Sunday, November 11, 2001
"Power Surge," a romantic and lyrical dance created by "punk ballerina" Karole Armitage provides a compelling finale for the University Dance Company fall concert at 7:30 p.m. Thursday and Friday at the Lied Center.
Armitage choreographed the dance during a residency with the KU dance program earlier this fall.
"Power Surge" begins with six women performing virtuoso ballet, modern dance and pop dance moves to the driving "Mishima String Quartet" by Philip Glass. Solos for a woman and man follow, developing into a climatic duet about coming together despite the pull of outside forces. The couple and the sextet then ride the powerful music to a quiet ending.
After studying dance in Lawrence where she grew up, Armitage trained at the North Carolina School of the Arts and then performed with the Geneva Ballet and Merce Cunningham Company. She directs the Ballet de Lorraine and travels worldwide to choreograph works for dance, opera, music video and film productions.
Members of the KU dance faculty also have created dances in a wide range of styles for the concert. The program begins with Jerel Hilding's ballet "Allegro con Brio," which has been restaged for 13 women and two men. The dancers move energetically through a sequence of solos, duets and ensemble sections, propelled by Felix Mendelssohn's "String Symphony in G Minor."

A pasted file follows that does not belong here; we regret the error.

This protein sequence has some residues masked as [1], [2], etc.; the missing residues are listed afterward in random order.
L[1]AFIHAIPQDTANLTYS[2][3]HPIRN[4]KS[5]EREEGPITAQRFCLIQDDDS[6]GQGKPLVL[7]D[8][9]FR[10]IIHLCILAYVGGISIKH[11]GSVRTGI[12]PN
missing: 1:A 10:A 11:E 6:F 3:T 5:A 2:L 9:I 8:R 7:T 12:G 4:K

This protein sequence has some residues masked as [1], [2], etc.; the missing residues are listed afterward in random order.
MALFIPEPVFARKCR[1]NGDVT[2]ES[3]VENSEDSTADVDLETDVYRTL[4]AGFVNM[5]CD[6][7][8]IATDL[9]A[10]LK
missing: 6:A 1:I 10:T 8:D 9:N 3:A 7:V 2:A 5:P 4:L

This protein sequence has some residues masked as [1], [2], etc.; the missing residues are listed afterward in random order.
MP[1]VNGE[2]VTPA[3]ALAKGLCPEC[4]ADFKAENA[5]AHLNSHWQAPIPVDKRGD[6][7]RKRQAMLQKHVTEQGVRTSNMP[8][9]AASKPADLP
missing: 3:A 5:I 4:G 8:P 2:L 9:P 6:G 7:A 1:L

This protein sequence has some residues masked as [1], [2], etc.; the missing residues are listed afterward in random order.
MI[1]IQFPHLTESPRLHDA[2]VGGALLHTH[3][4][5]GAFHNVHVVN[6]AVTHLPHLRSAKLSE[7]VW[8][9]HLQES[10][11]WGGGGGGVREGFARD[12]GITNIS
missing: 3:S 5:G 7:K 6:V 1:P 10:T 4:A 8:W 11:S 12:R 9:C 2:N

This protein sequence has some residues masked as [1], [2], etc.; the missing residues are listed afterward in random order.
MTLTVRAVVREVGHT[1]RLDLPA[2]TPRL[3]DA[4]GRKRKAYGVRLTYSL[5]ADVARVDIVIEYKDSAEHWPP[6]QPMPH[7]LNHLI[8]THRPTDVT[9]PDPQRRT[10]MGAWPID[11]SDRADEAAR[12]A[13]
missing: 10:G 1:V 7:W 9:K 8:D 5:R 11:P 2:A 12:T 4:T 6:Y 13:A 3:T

In "Oxford Suite, Part I," Willie Lenoir has created a lyrical dance. The music was composed by Ed Alleyne-Johnson and features his signature sound of an electric violin. Five women in flowing dresses that accent their movements visualize the images of the music throughout the performance.
Patrick Suzeau responds to current events in his "Opus 2001," playing an exorcist hoping to hold in check the powers of a hostile world. Suzeau's choreography for 17 dancers echoes the intensity of a World War II poem by Henri Michaux, forcefully set to a percussion score of Slovenian composer Milan Stibilj.
"Figure Humaine" also was inspired by French poetry, this time the work of Paul Eluard. Muriel Cohan choreographed the dance to a magnificent a cappella piece by the composer Francis Poulenc. Eluard's poetry was written during a period of great darkness and probes the depths and heights of the human condition. Cohan's dance embodies some of the same haunting ideas.